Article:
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Climate and Climate Change

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Presentation on theme: "Climate and Climate Change"— Presentation transcript:

1 Climate and Climate Change
Chapter 21 Climate and Climate Change

2 Chapter 21.1

3 What is Climate?

4 Temperature and Precipitation
Climate is an area’s long-term pattern of weather The two main characteristics of climate are Temperature and Precipitation Other characteristics are the number of days and hours of sunlight; direction, speed and steadiness of the wind; and occurrence of severe weather

5 Average Temperature can be misleading.
Annual Temperature range is the difference between the average temperature of the warmest month and the average temperature of the coldest month Average Temperature can be misleading. e.g. Average temperature for Beijing, China, and Valdivia, Chile are the same. However, Beijing goes to extremes from –4°C to 26°C while Valdivia ranges from 7°C to 16°C.

6 Average Precipitation can also be misleading, one place may get all its rain during a few months (Bombay, India) and another over the entire year (Mobile, Alabama)

7 Climate Controls Latitude – generally colder toward poles with little precipitation Elevation – higher the cooler and drier Nearby Water – Temperature range small mild climate if downwind more moisture Ocean Currents – warm currents warm nearby coasts Topography – leeward side warmer than windward, windward side may be wetter, can act as a barrier to air masses.

8 Vegetation – will effect insulation, releases water vapor
Prevailing Winds – blow from a hot or cold region, blow from water or land Vegetation – will effect insulation, releases water vapor Some climate controls are more important than others depending on location. e.g. London, England is pretty far north, however the warm ocean currents keep its climate mild.

9 Chapter 21.2

10 Climate Zones

11 Polar Climates Very cold in winter with little or no daylight
The sun strikes at such a low angle in summer it provides little solar energy Much of the light is reflected back to space by snow and ice Tundra are located in Polar Climates, they are very cold with little precipitation Ice caps are another sub climate in polar climates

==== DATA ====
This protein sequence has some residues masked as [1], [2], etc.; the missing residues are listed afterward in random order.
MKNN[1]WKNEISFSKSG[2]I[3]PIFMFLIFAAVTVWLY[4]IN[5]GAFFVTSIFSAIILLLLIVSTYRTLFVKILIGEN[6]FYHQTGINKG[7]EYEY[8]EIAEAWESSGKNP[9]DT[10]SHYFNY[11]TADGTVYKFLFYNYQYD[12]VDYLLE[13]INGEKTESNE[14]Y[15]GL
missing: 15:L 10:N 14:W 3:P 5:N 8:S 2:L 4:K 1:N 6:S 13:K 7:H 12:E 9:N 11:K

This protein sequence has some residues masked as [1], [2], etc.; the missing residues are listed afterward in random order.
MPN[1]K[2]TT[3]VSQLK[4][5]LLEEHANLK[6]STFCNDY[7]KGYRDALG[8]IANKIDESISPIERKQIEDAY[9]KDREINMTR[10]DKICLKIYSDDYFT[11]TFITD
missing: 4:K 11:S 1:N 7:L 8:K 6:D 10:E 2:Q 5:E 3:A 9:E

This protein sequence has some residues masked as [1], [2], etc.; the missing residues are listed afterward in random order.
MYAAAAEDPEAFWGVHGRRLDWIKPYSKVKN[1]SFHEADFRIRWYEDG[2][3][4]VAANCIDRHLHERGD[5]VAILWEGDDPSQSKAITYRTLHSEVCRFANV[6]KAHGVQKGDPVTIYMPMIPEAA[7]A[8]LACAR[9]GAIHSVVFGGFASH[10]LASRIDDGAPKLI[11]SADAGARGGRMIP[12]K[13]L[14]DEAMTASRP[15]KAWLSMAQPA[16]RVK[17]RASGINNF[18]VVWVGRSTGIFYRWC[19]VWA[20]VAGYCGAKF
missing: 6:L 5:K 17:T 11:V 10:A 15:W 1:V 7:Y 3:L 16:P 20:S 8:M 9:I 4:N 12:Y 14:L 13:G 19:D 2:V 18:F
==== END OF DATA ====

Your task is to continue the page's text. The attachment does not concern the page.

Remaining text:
12 Dry Climates – cover 30% of Earth
Occur in regions that lose more water due to evaporation than it receives from rain Dry climates often exist on leeward sides of mountain ranges and where air sinks in the horse latitude Semi-arid climates are not as dry as deserts and are often home to dense grasses. (Great Plains of the US)

13 Humid Tropical Climates
Hot year round – near the equator…ITCZ Two sub climates…Tropical wet & Tropical wet and dry – wet summers, dry winters.

14 Most mid-latitude Climate – There are 2 of them, one with mild winters, the other with severe winters. Mild winter – There are 3 types Humid subtropical – SE U.S. – Hot muggy summer, mild winters Marine west coast – west coast of Canada and NW U.S. – cool summers, mild winters Mediterranean – west coast of SW U.S. & the Mediterranean Sea – dry summers – wet winters with mild temperatures

15 Highlands – mountainous regions in which multiple climates exist
Severe winters – snow often covers ground in winter but summers are warm – subclimates humid continental and the subarctic Humid continental – found in the interior of continents and on eastern coasts including the N U.S. east of the great plains – winters very cold and summers very warm Subarctic – near poles – short summers Highlands – mountainous regions in which multiple climates exist

16 Chapter 21.3

17 Climate Change

18 Cause of Climate Change
Global mean temperature during the last Ice Age was only 5°C cooler than today’s global mean temperature If an increase in cloud or ice cover causes more sunlight to be reflected out to space, Earth may cool

19 There is thought to be 4 basic causes for climate change
Earth’s Motion – shape of its orbit, tilt of its axis varies between 22.1° to 24.5° in a 41,000 year period These changes affect sun intensity which may allow ice to grow on surface Plate tectonics – moving of the continents e.g. Greenland is thought to once have a warmer climate (close to equator) because of tropic fossils found in Greenland

20 Sunspots – the more sunspots the more energy given off by the sun
Volcanoes – increase dust, clouds and CO2 – may add to warming the atmosphere like what happened during the cretaceous period.

21 Human Effects on Climate
Due to deforestation and fossil fuel burning CO2 in the atmosphere has increased since the 1800’s Computer models not accurate because of all the variables

22 Measuring Climate Change
Scientists use sea floor sediments, glacier samples and tree rings to study the past climates

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